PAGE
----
As I got closer to the airport, I saw a thick cloud of black smoke in the horizon. As it got bigger and bigger, I got a knot in my stomach. Orange County was on fire. Over the past few hours, the fire had worked its way from Silverado Canyon – just a few miles from my apartment – crossed the 241, the toll road I took to work every day, and was working its way south down the 133 – the other road I took to work every day (LOL). Wind gusts were anywhere from 50-85 mph. The air smelled like a campfire, except this wasn’t your friendly campfire smell. Ash and smoked filled the air. Cops had detoured traffic and completely shut down the 241. I had never experienced a fire before to that point in my life. It’s one of those things you don’t really handle well the first time through. (little did I know I’d have to evacuate my apartment two months later – the day before my birthday – at 3 AM because of another one).
Electricity had been cut to my apartment prior to my arrival from the airport. The fire was eating up real estate closer and closer to the apartment, which was up in the mountains. It’s a beautiful location, but a horrible one to be in when things start to burn. One hour later, I got the text from my landlord: She was leaving. I didn’t even blink. I gathered everything I thought was valuable – maybe over-doing it – and left for Eugene’s house. Little did I know, his spot was actually worse than mine. The fire was working its way into Irvine, so we didn’t take any chances. We shortly left in the trailer for San Clemente, leaving a cloud smoke in the rearview mirror as we fled down I-5 S. Oh, and don’t forget. We all had COVID-19. 2020 was pretty rough. That experience was a different kind of rough.
Little did I know, it had all been preparing me for what I had deal with in 2021. It ended up being the toughest year of my life.
Over the course of a five month span, I saw the relationship with the woman I thought I was going to marry fall apart – after she had moved her life across to country to live with me. Eugene moved his family to East Tennessee, with plans to eventually move the business. I was left behind with my co-worker Will to handle the shop. Day by day, I started to accrue a level of professional frustration I had never experienced before. The person that brought me out here was no longer here with me. I lost the one person who could get my mind off of work. With my mind constantly on work, I started to loathe it.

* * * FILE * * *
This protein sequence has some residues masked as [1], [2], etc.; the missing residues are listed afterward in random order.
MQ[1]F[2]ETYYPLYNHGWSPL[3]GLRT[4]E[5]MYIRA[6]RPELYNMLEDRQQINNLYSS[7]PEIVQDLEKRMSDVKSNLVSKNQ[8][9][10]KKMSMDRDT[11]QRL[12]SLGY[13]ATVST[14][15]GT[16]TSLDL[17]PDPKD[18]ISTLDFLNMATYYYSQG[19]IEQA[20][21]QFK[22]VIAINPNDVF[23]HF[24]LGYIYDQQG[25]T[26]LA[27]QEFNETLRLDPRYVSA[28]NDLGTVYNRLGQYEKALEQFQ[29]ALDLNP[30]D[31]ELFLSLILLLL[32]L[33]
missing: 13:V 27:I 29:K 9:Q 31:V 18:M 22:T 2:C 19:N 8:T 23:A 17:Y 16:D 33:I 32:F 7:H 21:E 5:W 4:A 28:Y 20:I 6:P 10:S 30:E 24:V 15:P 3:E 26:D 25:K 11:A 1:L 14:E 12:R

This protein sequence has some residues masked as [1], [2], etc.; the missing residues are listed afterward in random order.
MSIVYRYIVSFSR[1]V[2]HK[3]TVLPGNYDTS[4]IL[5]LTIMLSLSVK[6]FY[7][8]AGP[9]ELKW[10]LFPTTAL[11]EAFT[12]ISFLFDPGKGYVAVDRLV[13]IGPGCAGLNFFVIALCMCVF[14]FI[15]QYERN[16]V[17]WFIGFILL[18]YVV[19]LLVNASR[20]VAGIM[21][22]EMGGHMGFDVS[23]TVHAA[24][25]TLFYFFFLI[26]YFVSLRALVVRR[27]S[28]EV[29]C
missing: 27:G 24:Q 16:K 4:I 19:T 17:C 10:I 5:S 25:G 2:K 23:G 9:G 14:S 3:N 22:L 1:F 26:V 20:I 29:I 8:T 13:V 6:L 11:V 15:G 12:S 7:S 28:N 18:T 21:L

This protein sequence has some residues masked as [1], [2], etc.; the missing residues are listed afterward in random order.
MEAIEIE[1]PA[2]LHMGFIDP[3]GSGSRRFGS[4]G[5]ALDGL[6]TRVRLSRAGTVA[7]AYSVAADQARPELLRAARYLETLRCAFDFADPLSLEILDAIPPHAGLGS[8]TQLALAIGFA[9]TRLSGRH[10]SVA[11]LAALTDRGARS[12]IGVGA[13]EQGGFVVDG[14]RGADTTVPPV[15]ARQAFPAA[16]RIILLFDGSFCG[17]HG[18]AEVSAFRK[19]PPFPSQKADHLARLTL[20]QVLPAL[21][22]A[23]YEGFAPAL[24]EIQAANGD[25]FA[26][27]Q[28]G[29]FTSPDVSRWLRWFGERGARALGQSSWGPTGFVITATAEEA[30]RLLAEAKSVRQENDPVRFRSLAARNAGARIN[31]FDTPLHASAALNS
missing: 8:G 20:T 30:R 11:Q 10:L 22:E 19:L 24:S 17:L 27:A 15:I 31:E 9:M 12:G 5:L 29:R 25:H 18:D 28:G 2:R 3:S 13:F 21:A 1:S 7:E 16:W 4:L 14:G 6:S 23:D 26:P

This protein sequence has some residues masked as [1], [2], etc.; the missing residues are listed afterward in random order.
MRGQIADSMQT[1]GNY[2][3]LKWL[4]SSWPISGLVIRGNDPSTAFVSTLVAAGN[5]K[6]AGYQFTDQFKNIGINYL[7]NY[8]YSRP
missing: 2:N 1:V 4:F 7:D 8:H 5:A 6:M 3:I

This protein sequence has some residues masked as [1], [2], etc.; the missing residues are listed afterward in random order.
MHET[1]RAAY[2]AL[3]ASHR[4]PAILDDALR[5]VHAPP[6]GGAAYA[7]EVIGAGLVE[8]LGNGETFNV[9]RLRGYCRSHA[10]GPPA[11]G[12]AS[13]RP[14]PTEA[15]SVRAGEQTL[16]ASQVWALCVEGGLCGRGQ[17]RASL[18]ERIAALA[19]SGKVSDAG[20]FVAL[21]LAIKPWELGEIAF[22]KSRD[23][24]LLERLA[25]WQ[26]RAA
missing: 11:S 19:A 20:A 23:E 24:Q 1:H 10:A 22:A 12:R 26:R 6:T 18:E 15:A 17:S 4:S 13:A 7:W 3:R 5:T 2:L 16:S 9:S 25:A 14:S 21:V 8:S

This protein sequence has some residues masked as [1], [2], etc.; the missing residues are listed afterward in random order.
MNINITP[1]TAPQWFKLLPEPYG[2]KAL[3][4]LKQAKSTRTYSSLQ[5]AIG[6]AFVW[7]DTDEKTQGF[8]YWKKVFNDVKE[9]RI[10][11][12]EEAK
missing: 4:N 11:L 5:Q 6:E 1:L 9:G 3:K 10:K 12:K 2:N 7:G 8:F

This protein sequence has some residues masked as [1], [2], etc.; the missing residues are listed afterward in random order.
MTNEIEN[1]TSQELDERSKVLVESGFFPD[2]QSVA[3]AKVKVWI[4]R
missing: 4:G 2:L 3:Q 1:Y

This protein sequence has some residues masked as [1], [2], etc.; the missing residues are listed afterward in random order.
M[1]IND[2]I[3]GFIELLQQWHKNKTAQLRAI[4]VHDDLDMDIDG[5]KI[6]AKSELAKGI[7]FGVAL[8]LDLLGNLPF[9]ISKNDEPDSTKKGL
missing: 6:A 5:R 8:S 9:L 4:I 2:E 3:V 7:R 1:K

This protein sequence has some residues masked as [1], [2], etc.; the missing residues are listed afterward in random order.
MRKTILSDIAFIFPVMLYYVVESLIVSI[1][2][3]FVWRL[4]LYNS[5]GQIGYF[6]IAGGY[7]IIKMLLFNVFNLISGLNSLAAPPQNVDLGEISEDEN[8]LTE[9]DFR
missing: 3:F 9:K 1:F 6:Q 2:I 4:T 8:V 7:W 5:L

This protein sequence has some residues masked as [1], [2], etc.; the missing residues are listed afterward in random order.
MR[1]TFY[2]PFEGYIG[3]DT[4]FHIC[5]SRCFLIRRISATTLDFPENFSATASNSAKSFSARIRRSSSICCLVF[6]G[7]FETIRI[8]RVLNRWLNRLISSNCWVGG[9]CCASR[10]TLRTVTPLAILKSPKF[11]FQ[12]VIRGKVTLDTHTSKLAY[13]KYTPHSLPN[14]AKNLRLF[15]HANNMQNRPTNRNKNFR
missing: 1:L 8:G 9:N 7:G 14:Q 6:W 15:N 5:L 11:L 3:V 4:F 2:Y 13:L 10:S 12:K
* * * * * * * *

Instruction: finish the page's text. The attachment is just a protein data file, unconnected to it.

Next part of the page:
The passion and excitement from an incredible summer started to fade. I felt disconnected from our company. I was uncertain about my future. Once set on joining Eugene in Tennessee, I realized my future with the company wouldn’t go so far. When I told Eugene the level of professional frustration I had been experiencing, I didn’t have an appetite for 48 hours. It was the most difficult phone call I’ve ever had in my life. Not too long ago, I thought I had the next five years of my life mapped out. One by one, everything blew up in my face. My dream situation had become a living nightmare.
Two weeks later, I boarded my flight to return home for Thanksgiving. I had a lot of my mind, so I decided to pull out a pen and paper. I wrote the following below:
“Be present this week. Control your thoughts. Don’t give things headspace that don’t deserve them. You have control over what you dedicate your time and energy to. You cannot and must not relinquish control.
The past 2 to 3 months have been difficult. You’ve gone through a ton of shit. It’s been difficult to manage. However, you have an incredible support system at home. Your family is your rock. They will guide you when times get tough. Be thankful for these people. Not everyone has this luxury.
The next 5 to 6 months are going to challenge you on a level you’ve never experienced before. The fine print of chasing your dreams will never appear bigger. You must not back down from this challenge. You have everything you will ever need. Take a leap of faith, get inside the arena, and fight like hell. Your career depends on it.
What you are doing is anything but common. It is uncommon. The standard you set for yourself will always be higher than everyone else. This is a privilege. At this time, it’s going to be really difficult. You’re going to be mad, frustrated, and want to quit. Don’t. Run your own race. Bet on yourself. This is your calling. Don’t ever let someone else tell you what you’re worth.